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What is Math.Asinh() in C#?

Arslan Bajwa

Grokking Modern System Design Interview for Engineers & Managers

Ace your System Design Interview and take your career to the next level. Learn to handle the design of applications like Netflix, Quora, Facebook, Uber, and many more in a 45-min interview. Learn the RESHADED framework for architecting web-scale applications by determining requirements, constraints, and assumptions before diving into a step-by-step design process.

C# has a built-in Math class which provides useful mathematical functions and operations. The class has the Asinh() function, which is used to compute the angle whose hyperbolic sine comes out to be a specified number. It is also known as the inverse hyperbolic sine of a specified number.

Syntax

public static double Asinh (double value);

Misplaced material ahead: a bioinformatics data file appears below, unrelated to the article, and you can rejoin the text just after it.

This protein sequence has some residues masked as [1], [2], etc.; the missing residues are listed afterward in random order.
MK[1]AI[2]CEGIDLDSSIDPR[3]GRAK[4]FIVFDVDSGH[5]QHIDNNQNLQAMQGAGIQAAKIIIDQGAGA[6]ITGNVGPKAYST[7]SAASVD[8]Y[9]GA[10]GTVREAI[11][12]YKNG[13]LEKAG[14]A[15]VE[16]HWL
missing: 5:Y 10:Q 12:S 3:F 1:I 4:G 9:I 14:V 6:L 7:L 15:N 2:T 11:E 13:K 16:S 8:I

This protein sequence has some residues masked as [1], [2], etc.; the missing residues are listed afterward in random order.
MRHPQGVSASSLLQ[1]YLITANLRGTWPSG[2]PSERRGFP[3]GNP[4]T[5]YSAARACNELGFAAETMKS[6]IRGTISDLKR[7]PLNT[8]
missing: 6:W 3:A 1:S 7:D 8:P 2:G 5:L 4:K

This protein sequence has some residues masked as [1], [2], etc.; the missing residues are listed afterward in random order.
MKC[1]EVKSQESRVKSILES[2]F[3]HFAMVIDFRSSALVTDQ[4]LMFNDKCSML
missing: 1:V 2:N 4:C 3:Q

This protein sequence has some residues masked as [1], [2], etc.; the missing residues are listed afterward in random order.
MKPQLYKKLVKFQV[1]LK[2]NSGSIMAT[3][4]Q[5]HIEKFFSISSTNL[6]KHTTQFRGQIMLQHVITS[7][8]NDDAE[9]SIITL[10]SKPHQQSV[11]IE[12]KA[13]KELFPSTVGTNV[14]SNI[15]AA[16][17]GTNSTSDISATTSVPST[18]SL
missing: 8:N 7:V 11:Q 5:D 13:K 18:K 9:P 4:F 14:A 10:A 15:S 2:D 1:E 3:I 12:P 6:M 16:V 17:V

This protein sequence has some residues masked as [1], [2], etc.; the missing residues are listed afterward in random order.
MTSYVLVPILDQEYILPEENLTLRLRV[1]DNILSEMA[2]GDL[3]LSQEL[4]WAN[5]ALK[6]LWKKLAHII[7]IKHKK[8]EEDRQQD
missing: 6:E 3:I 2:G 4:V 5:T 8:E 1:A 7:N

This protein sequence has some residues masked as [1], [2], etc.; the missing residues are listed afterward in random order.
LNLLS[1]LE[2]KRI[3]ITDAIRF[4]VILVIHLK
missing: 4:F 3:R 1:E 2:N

Parameters

  • value: It is of the Double type and represents the input value for which we have to find Asinh(). Its range must be:

    • -∞ <= value <= ∞

Return value

  • Double: This value returns the angle θ in radians and its type is Double.

    • -∞ < θ ≤ -1 (radians)

      or

    • 1 ≤ θ < ∞ (radians)

    It is true only for the valid range of value.

  • NaN: The function returns this if value = NaN.

Multiply radians by 180/Math.PI to convert radians to degrees.

Example

using System;
class Educative
{
    static void Main()
    {
        Double result = Math.Asinh(5);
        System.Console.WriteLine("Asinh(5) = "+ result + " radians");

        Double result1 = Math.Asinh(0);
        System.Console.WriteLine("Asinh(0) = "+ result1 + " radians");

        Double result2 = Math.Asinh(Double.NaN);
        System.Console.WriteLine("Asinh(NaN) = "+ result2);

    }
}

RELATED TAGS

c#
asinh
math
communitycreator

Grokking Modern System Design Interview for Engineers & Managers

Ace your System Design Interview and take your career to the next level. Learn to handle the design of applications like Netflix, Quora, Facebook, Uber, and many more in a 45-min interview. Learn the RESHADED framework for architecting web-scale applications by determining requirements, constraints, and assumptions before diving into a step-by-step design process.

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